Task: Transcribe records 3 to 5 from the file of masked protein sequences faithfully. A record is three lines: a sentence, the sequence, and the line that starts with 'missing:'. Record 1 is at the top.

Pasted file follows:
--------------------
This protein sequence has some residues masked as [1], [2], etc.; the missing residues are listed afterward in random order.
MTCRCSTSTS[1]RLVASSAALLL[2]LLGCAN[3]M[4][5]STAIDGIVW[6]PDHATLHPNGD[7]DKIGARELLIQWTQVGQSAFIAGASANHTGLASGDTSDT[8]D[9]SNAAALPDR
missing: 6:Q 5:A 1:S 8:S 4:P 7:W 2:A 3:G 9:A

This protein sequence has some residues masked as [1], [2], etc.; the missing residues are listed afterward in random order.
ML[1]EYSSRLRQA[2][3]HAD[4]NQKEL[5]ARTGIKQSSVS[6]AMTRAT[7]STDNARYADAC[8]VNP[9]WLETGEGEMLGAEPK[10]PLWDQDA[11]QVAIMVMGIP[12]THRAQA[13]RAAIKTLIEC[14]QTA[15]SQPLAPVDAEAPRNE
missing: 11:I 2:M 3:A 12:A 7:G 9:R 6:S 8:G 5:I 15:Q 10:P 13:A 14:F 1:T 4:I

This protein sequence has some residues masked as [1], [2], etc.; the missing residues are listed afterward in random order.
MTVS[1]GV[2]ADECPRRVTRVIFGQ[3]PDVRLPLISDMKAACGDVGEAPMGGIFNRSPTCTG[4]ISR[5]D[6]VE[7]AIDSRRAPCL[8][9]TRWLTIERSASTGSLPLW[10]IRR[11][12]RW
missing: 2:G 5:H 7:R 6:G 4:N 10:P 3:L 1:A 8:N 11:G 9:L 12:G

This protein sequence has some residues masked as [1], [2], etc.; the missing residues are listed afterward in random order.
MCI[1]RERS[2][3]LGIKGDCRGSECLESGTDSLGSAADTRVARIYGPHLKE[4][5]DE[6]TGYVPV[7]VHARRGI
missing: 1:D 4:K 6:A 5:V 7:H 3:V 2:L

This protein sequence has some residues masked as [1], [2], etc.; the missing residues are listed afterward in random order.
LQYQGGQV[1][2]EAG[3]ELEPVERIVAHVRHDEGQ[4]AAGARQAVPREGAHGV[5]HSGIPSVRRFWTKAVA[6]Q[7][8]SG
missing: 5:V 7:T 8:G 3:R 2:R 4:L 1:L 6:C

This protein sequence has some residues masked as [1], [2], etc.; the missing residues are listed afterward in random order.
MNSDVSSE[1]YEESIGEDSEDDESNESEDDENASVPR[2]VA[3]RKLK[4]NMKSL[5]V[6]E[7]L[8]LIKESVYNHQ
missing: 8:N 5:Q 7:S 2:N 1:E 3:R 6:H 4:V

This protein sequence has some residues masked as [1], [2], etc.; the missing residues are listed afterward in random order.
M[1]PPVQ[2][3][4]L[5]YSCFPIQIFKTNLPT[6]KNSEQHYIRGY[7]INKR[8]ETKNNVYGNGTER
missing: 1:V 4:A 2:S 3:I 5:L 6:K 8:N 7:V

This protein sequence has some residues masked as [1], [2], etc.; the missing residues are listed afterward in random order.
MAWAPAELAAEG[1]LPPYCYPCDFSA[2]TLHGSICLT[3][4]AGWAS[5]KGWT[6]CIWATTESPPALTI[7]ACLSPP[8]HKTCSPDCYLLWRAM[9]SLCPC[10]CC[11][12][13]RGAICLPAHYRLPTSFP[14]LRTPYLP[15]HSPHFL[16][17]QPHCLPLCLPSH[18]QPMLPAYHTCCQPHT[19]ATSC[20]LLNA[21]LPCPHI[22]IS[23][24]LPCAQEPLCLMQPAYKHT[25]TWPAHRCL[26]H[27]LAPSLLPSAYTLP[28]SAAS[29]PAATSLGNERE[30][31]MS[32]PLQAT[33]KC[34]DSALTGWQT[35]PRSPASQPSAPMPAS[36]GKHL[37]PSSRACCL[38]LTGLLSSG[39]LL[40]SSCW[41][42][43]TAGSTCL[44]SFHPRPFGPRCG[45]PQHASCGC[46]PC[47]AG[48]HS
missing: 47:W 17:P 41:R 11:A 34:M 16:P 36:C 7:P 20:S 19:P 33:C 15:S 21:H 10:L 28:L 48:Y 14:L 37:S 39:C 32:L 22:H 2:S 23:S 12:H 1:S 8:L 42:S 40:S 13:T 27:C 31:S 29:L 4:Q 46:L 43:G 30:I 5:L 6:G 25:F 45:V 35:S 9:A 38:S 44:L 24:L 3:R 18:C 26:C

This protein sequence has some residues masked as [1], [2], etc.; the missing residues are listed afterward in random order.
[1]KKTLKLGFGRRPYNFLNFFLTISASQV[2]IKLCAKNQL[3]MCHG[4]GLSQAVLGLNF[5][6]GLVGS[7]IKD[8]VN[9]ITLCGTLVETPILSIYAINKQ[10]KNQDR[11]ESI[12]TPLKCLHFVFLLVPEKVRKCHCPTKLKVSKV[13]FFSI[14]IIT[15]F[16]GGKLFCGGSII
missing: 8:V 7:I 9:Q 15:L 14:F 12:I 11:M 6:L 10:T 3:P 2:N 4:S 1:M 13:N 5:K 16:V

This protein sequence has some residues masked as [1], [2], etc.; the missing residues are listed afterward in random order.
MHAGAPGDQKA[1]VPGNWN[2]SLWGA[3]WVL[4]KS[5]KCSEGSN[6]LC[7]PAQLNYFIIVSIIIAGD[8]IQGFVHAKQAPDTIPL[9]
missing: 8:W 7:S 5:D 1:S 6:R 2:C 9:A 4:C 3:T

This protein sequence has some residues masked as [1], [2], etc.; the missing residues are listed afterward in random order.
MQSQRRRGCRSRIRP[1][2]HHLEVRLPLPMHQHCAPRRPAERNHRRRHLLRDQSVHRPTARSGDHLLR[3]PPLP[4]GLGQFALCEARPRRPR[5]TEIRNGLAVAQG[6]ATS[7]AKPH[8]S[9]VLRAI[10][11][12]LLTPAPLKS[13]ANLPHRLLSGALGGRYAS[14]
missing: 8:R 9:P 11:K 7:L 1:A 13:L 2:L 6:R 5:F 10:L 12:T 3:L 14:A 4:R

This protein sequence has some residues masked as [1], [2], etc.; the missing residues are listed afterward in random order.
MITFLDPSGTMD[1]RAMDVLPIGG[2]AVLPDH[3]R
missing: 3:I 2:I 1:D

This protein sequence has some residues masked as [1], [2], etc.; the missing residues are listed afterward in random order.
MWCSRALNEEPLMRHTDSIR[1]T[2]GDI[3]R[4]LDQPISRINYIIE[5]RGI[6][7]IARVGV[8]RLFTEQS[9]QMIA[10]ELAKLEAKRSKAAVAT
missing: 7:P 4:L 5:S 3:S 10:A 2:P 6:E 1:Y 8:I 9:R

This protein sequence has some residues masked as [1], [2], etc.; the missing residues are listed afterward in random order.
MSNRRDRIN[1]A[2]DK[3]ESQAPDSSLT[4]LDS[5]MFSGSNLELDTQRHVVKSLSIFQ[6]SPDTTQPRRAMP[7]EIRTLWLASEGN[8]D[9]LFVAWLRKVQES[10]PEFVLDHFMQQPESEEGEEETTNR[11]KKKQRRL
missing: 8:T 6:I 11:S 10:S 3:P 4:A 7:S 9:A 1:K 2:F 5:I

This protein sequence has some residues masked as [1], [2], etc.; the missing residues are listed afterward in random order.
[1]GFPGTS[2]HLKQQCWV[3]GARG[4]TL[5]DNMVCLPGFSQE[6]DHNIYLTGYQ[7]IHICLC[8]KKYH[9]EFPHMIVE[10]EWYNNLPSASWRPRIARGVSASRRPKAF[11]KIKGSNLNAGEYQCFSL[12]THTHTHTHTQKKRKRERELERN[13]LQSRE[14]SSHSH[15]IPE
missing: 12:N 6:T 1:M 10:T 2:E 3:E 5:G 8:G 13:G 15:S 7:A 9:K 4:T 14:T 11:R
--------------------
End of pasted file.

This protein sequence has some residues masked as [1], [2], etc.; the missing residues are listed afterward in random order.
MTVS[1]GV[2]ADECPRRVTRVIFGQ[3]PDVRLPLISDMKAACGDVGEAPMGGIFNRSPTCTG[4]ISR[5]D[6]VE[7]AIDSRRAPCL[8][9]TRWLTIERSASTGSLPLW[10]IRR[11][12]RW
missing: 2:G 5:H 7:R 6:G 4:N 10:P 3:L 1:A 8:N 11:G 9:L 12:G

This protein sequence has some residues masked as [1], [2], etc.; the missing residues are listed afterward in random order.
MCI[1]RERS[2][3]LGIKGDCRGSECLESGTDSLGSAADTRVARIYGPHLKE[4][5]DE[6]TGYVPV[7]VHARRGI
missing: 1:D 4:K 6:A 5:V 7:H 3:V 2:L

This protein sequence has some residues masked as [1], [2], etc.; the missing residues are listed afterward in random order.
LQYQGGQV[1][2]EAG[3]ELEPVERIVAHVRHDEGQ[4]AAGARQAVPREGAHGV[5]HSGIPSVRRFWTKAVA[6]Q[7][8]SG
missing: 5:V 7:T 8:G 3:R 2:R 4:L 1:L 6:C